The danger of a dog eating quickly and how to help

The danger of a dog eating quickly and how to help

Many dog owners have experienced it at some point:

Your dog hears the sound of their food hitting the bottom of their bowl and comes skidding into the kitchen seemingly at the speed of light, barely stopping in time to prevent a face plant.

It’s funny until it’s not anymore – the first time you see them inhale their meal so quickly you realize you should be worried about their safety.

Dogs’ natural excitement about nearly everything around them is lovable and amusing in most cases, but with certain things (like eating, or inspecting potentially poisonous food sources) it’s up to us as their caregivers to protect them from themselves.

I got lucky with my own dog, Buster, because he’s never had a propensity for inhaling everything he can find, including what’s in his own bowl. I pour a day’s worth of food into his bowl every morning and he’s perfectly content to slowly make his way through it over the course of the day, which has been a lifesaver on days when I was running late heading home from work.

He’s also never been particularly food aggressive, meaning he doesn’t get defensive while he’s eating. I could stick my hand in his bowl as he’s eating and the most he’d do is give me that special look he reserves for when he thinks I’m being particularly annoying. (Usually, I only get that look when I’m trying to get him in the tub or want to cuddle him when he’s not in the mood.)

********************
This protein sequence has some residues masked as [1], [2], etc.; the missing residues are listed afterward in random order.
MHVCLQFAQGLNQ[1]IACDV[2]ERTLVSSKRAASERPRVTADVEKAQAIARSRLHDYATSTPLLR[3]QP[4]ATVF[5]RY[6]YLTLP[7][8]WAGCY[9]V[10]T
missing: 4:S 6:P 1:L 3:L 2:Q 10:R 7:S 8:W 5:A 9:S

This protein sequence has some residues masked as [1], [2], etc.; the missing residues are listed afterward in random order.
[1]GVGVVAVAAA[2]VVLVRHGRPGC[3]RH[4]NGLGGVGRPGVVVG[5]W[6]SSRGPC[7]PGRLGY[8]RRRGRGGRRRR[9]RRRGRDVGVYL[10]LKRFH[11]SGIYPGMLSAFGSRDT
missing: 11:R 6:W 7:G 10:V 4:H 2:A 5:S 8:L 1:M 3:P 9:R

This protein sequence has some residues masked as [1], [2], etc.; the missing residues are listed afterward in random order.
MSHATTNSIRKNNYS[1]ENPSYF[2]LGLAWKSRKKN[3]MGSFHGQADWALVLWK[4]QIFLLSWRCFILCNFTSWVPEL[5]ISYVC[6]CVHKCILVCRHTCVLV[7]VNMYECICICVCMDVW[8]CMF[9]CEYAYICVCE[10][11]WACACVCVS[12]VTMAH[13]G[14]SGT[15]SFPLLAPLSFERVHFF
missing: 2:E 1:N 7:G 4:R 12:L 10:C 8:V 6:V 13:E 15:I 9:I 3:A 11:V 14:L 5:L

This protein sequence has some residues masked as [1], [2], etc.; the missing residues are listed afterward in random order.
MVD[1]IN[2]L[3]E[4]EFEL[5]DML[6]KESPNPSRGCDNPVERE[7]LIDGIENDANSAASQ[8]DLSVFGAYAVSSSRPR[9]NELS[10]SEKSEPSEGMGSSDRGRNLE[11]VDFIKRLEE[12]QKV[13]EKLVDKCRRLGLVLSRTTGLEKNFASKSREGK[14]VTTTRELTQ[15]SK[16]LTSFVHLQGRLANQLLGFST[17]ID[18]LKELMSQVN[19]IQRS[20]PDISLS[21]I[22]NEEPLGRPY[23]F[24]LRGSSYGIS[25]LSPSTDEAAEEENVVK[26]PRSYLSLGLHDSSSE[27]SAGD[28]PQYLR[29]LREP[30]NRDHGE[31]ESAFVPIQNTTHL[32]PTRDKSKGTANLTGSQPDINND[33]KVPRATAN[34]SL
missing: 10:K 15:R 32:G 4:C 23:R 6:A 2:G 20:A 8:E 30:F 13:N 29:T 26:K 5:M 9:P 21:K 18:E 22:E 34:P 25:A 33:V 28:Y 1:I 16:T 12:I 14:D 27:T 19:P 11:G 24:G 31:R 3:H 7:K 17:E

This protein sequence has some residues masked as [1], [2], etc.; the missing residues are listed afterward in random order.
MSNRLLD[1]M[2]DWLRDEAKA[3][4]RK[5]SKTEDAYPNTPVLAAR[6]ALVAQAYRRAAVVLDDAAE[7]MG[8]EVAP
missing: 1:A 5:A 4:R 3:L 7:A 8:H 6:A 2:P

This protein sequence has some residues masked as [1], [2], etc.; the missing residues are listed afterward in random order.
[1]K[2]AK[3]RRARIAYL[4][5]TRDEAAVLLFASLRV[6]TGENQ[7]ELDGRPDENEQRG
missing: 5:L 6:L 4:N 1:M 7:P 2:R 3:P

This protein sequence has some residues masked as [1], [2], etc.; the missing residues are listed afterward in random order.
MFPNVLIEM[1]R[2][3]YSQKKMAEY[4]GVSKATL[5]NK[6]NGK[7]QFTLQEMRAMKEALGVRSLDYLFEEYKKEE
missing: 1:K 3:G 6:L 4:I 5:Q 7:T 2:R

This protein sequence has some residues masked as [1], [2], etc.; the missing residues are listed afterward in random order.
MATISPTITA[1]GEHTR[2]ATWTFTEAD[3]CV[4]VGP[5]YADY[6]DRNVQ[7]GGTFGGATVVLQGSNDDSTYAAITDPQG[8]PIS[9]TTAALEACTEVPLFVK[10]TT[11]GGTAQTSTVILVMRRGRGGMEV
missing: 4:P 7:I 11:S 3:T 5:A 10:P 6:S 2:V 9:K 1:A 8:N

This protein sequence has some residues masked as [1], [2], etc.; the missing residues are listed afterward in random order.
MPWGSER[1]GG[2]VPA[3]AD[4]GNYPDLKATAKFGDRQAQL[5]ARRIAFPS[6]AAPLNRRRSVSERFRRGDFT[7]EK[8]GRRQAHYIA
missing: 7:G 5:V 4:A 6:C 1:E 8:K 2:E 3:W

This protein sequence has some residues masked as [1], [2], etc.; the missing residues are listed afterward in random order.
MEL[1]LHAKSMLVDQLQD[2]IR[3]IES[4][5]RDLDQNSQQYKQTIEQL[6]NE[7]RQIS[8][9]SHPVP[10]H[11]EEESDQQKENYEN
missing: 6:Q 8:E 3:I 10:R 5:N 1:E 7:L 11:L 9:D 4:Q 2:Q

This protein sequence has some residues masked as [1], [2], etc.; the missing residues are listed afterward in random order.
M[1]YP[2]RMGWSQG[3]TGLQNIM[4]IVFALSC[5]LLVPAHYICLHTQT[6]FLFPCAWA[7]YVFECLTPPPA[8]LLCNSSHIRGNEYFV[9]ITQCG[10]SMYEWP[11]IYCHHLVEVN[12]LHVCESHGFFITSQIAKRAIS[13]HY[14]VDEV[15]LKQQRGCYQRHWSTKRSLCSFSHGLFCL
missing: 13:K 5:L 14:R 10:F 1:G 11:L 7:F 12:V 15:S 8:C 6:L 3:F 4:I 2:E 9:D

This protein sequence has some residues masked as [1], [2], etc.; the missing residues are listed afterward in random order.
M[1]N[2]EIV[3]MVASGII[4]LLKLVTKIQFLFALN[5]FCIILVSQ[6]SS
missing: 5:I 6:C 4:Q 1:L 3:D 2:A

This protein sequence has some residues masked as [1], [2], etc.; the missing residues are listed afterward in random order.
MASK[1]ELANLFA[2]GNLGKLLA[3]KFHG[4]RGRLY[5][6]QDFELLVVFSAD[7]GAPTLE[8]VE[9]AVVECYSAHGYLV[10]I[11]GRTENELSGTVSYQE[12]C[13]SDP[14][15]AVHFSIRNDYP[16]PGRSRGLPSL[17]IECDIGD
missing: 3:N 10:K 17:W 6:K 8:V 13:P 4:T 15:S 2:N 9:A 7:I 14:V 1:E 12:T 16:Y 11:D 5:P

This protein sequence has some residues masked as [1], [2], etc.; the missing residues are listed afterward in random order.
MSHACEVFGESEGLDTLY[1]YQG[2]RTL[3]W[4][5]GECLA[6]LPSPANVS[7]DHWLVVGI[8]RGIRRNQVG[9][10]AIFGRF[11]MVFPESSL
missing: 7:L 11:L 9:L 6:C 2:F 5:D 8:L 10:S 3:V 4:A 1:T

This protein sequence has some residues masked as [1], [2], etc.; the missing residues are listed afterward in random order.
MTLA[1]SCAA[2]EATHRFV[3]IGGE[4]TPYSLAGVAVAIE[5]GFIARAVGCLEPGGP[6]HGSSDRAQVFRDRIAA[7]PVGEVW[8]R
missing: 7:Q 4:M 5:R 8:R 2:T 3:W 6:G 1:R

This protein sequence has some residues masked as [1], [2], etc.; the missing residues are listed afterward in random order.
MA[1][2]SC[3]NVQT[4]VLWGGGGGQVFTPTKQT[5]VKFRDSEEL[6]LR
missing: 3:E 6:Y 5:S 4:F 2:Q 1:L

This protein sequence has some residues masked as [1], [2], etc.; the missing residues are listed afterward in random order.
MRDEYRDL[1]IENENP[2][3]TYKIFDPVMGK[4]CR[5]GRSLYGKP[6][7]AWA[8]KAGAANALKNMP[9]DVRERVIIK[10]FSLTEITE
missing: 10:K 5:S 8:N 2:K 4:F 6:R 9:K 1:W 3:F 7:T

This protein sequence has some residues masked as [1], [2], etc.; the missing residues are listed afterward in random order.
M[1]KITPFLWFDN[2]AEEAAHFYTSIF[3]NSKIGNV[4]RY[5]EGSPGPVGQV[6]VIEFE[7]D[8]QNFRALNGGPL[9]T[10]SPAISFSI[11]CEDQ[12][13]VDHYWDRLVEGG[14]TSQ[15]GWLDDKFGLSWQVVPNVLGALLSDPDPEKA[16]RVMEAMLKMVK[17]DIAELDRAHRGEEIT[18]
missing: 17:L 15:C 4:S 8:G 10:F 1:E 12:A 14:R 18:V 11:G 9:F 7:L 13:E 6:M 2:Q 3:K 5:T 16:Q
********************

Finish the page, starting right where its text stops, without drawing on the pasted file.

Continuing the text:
All of that is definitely a good thing in my case because at 23, when I adopted him, I was a first-time dog owner and I think I would have felt a bit lost when it came to dealing with the problem if he had been a quick or aggressive eater.

Not everyone is that fortunate, though, and in the years since I adopted Buster I’ve learned a lot about what it means to be a responsible dog owner, because while loving your dog and wanting the best for them is mandatory, it isn’t always enough. 

Read on to find out how to deal if your dog seems to think food is an adequate substitute for oxygen while they’re eating.

In short: Dogs may be wired to eat quickly, but that doesn’t mean they should. Eating too quickly could lead to choking, vomiting or bloat, so it’s important to train your dog on impulse control or use special bowls or mats to slow them down.

Why do dogs eat quickly? 

Dogs eating like their life depends on it even when they live a safe, comfortable and even cushy existence is so common that it’s not considered a quirk of having a dog; it’s more or less expected.